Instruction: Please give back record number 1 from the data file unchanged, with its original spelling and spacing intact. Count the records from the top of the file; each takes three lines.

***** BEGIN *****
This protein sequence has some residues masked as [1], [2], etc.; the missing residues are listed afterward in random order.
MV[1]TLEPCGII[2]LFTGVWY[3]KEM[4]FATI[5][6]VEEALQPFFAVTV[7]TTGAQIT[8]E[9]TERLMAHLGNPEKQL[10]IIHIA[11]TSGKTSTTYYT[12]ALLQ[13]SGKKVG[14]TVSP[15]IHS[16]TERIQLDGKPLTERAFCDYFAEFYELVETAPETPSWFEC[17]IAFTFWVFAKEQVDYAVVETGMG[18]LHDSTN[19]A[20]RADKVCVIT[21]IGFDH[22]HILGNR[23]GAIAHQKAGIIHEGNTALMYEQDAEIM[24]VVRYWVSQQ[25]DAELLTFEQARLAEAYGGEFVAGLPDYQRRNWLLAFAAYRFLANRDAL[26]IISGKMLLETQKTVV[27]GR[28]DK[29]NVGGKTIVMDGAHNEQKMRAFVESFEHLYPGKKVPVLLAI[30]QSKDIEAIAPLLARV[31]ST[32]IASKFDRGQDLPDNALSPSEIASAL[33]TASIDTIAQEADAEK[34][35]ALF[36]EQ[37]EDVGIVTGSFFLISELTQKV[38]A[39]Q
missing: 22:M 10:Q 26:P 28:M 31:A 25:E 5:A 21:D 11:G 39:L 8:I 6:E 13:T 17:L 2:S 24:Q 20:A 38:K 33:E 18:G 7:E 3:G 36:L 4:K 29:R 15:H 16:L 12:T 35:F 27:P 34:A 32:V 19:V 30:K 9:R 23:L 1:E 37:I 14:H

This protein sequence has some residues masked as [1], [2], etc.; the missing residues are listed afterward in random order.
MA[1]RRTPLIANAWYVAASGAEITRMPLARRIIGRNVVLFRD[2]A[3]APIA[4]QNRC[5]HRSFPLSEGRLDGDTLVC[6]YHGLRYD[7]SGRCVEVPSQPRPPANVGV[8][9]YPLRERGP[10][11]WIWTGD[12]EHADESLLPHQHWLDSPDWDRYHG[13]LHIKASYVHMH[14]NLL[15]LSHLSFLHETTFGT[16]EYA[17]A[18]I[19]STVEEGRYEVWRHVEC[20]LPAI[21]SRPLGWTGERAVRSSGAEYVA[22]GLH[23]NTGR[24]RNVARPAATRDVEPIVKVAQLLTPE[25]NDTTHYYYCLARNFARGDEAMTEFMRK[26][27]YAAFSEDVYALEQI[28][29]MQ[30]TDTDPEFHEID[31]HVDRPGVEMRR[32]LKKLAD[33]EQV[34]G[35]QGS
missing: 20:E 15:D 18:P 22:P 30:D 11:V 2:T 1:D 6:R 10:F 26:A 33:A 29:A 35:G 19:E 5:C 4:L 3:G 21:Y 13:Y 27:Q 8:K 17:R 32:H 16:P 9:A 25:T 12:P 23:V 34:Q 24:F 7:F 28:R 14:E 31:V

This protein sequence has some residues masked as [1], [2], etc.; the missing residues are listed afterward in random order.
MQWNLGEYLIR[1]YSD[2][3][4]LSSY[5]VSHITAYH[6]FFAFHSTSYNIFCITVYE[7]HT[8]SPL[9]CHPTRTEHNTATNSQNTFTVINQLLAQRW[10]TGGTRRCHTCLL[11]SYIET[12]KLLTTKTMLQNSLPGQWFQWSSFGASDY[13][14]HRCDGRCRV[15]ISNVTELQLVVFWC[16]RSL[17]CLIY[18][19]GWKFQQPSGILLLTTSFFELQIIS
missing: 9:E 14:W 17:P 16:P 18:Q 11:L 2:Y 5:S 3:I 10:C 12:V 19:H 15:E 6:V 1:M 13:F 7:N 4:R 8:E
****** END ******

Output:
This protein sequence has some residues masked as [1], [2], etc.; the missing residues are listed afterward in random order.
MV[1]TLEPCGII[2]LFTGVWY[3]KEM[4]FATI[5][6]VEEALQPFFAVTV[7]TTGAQIT[8]E[9]TERLMAHLGNPEKQL[10]IIHIA[11]TSGKTSTTYYT[12]ALLQ[13]SGKKVG[14]TVSP[15]IHS[16]TERIQLDGKPLTERAFCDYFAEFYELVETAPETPSWFEC[17]IAFTFWVFAKEQVDYAVVETGMG[18]LHDSTN[19]A[20]RADKVCVIT[21]IGFDH[22]HILGNR[23]GAIAHQKAGIIHEGNTALMYEQDAEIM[24]VVRYWVSQQ[25]DAELLTFEQARLAEAYGGEFVAGLPDYQRRNWLLAFAAYRFLANRDAL[26]IISGKMLLETQKTVV[27]GR[28]DK[29]NVGGKTIVMDGAHNEQKMRAFVESFEHLYPGKKVPVLLAI[30]QSKDIEAIAPLLARV[31]ST[32]IASKFDRGQDLPDNALSPSEIASAL[33]TASIDTIAQEADAEK[34][35]ALF[36]EQ[37]EDVGIVTGSFFLISELTQKV[38]A[39]Q
missing: 22:M 10:Q 26:P 28:M 31:A 25:E 5:A 21:D 11:G 39:L 8:I 6:E 13:T 17:L 2:S 24:Q 20:A 38:K 33:E 18:G 7:E 3:G 36:L 4:K 29:R 15:H 16:L 12:T 35:F 27:P 34:A 32:V 19:V 30:K 9:R 23:L 1:E 37:I 14:H